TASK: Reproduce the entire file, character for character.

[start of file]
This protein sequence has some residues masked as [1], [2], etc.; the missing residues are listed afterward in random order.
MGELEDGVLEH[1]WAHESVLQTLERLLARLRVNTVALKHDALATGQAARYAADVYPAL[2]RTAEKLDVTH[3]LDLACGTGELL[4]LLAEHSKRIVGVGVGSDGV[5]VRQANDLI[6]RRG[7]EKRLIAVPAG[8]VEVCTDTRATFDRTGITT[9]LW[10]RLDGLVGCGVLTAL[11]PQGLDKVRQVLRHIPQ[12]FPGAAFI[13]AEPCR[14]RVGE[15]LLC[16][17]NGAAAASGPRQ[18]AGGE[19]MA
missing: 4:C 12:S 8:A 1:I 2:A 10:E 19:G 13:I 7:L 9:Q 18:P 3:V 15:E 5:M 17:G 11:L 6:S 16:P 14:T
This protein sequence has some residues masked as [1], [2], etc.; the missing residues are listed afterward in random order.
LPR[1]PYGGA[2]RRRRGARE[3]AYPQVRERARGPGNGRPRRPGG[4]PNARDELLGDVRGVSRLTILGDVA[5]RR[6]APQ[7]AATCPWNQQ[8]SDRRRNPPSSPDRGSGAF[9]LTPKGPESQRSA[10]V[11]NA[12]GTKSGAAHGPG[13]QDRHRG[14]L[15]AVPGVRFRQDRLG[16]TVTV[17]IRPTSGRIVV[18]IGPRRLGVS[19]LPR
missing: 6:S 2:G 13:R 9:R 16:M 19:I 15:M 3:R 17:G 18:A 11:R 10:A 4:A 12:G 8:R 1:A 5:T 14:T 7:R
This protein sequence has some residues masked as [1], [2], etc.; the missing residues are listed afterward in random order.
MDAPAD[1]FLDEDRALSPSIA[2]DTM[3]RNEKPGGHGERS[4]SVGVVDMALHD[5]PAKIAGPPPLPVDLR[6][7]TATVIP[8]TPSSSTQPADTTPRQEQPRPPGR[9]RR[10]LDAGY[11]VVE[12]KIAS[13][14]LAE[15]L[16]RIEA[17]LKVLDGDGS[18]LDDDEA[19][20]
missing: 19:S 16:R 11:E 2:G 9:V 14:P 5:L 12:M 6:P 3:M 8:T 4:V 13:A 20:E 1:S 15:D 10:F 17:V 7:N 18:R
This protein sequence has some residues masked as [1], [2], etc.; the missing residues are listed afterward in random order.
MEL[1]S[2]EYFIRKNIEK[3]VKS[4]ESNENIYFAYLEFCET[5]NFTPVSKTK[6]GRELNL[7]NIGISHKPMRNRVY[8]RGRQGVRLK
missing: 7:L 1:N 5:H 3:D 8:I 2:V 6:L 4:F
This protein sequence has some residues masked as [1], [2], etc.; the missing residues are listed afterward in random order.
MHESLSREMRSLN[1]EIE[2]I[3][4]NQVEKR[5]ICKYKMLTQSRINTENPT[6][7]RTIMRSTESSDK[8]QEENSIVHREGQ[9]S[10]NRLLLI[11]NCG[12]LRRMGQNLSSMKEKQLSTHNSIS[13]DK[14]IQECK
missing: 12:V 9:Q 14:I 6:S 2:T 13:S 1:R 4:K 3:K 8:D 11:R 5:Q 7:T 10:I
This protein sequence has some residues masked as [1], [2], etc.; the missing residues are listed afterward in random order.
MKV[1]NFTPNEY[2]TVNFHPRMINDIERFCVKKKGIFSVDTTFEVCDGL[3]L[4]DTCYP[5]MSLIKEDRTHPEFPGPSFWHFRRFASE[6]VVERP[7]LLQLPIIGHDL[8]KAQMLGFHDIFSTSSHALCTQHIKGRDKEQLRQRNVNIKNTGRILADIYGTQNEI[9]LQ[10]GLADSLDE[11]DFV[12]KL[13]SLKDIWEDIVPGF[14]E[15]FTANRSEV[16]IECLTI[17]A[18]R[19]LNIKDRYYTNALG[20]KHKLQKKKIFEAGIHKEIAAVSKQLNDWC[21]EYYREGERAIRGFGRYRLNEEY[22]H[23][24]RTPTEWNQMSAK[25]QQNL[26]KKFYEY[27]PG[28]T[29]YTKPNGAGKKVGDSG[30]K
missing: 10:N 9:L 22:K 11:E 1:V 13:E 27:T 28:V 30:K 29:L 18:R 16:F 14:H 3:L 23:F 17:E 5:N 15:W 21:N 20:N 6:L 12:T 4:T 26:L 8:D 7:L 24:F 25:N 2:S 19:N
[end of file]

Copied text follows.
This protein sequence has some residues masked as [1], [2], etc.; the missing residues are listed afterward in random order.
MGELEDGVLEH[1]WAHESVLQTLERLLARLRVNTVALKHDALATGQAARYAADVYPAL[2]RTAEKLDVTH[3]LDLACGTGELL[4]LLAEHSKRIVGVGVGSDGV[5]VRQANDLI[6]RRG[7]EKRLIAVPAG[8]VEVCTDTRATFDRTGITT[9]LW[10]RLDGLVGCGVLTAL[11]PQGLDKVRQVLRHIPQ[12]FPGAAFI[13]AEPCR[14]RVGE[15]LLC[16][17]NGAAAASGPRQ[18]AGGE[19]MA
missing: 4:C 12:S 8:A 1:I 2:A 10:E 19:G 13:I 7:L 9:Q 18:P 3:V 15:E 5:M 17:G 11:L 6:S 16:P 14:T
This protein sequence has some residues masked as [1], [2], etc.; the missing residues are listed afterward in random order.
LPR[1]PYGGA[2]RRRRGARE[3]AYPQVRERARGPGNGRPRRPGG[4]PNARDELLGDVRGVSRLTILGDVA[5]RR[6]APQ[7]AATCPWNQQ[8]SDRRRNPPSSPDRGSGAF[9]LTPKGPESQRSA[10]V[11]NA[12]GTKSGAAHGPG[13]QDRHRG[14]L[15]AVPGVRFRQDRLG[16]TVTV[17]IRPTSGRIVV[18]IGPRRLGVS[19]LPR
missing: 6:S 2:G 13:R 9:R 16:M 19:I 15:M 3:R 17:G 18:A 11:R 10:A 4:A 12:G 8:R 1:A 5:T 14:T 7:R
This protein sequence has some residues masked as [1], [2], etc.; the missing residues are listed afterward in random order.
MDAPAD[1]FLDEDRALSPSIA[2]DTM[3]RNEKPGGHGERS[4]SVGVVDMALHD[5]PAKIAGPPPLPVDLR[6][7]TATVIP[8]TPSSSTQPADTTPRQEQPRPPGR[9]RR[10]LDAGY[11]VVE[12]KIAS[13][14]LAE[15]L[16]RIEA[17]LKVLDGDGS[18]LDDDEA[19][20]
missing: 19:S 16:R 11:E 2:G 9:V 14:P 5:L 12:M 6:P 3:M 8:T 4:V 13:A 20:E 1:S 15:D 10:F 17:V 7:N 18:R
This protein sequence has some residues masked as [1], [2], etc.; the missing residues are listed afterward in random order.
MEL[1]S[2]EYFIRKNIEK[3]VKS[4]ESNENIYFAYLEFCET[5]NFTPVSKTK[6]GRELNL[7]NIGISHKPMRNRVY[8]RGRQGVRLK
missing: 7:L 1:N 5:H 3:D 8:I 2:V 6:L 4:F
This protein sequence has some residues masked as [1], [2], etc.; the missing residues are listed afterward in random order.
MHESLSREMRSLN[1]EIE[2]I[3][4]NQVEKR[5]ICKYKMLTQSRINTENPT[6][7]RTIMRSTESSDK[8]QEENSIVHREGQ[9]S[10]NRLLLI[11]NCG[12]LRRMGQNLSSMKEKQLSTHNSIS[13]DK[14]IQECK
missing: 12:V 9:Q 14:I 6:S 2:T 13:S 1:R 4:K 3:K 8:D 11:R 5:Q 7:T 10:I
This protein sequence has some residues masked as [1], [2], etc.; the missing residues are listed afterward in random order.
MKV[1]NFTPNEY[2]TVNFHPRMINDIERFCVKKKGIFSVDTTFEVCDGL[3]L[4]DTCYP[5]MSLIKEDRTHPEFPGPSFWHFRRFASE[6]VVERP[7]LLQLPIIGHDL[8]KAQMLGFHDIFSTSSHALCTQHIKGRDKEQLRQRNVNIKNTGRILADIYGTQNEI[9]LQ[10]GLADSLDE[11]DFV[12]KL[13]SLKDIWEDIVPGF[14]E[15]FTANRSEV[16]IECLTI[17]A[18]R[19]LNIKDRYYTNALG[20]KHKLQKKKIFEAGIHKEIAAVSKQLNDWC[21]EYYREGERAIRGFGRYRLNEEY[22]H[23][24]RTPTEWNQMSAK[25]QQNL[26]KKFYEY[27]PG[28]T[29]YTKPNGAGKKVGDSG[30]K
missing: 10:N 9:L 22:K 11:E 1:V 13:E 27:T 28:V 30:K 29:L 18:R 16:F 14:H 3:L 23:F 17:E 5:N 15:W 21:N 20:N 6:L 12:T 4:T 26:L 8:D 7:L 24:F 25:N 2:S 19:N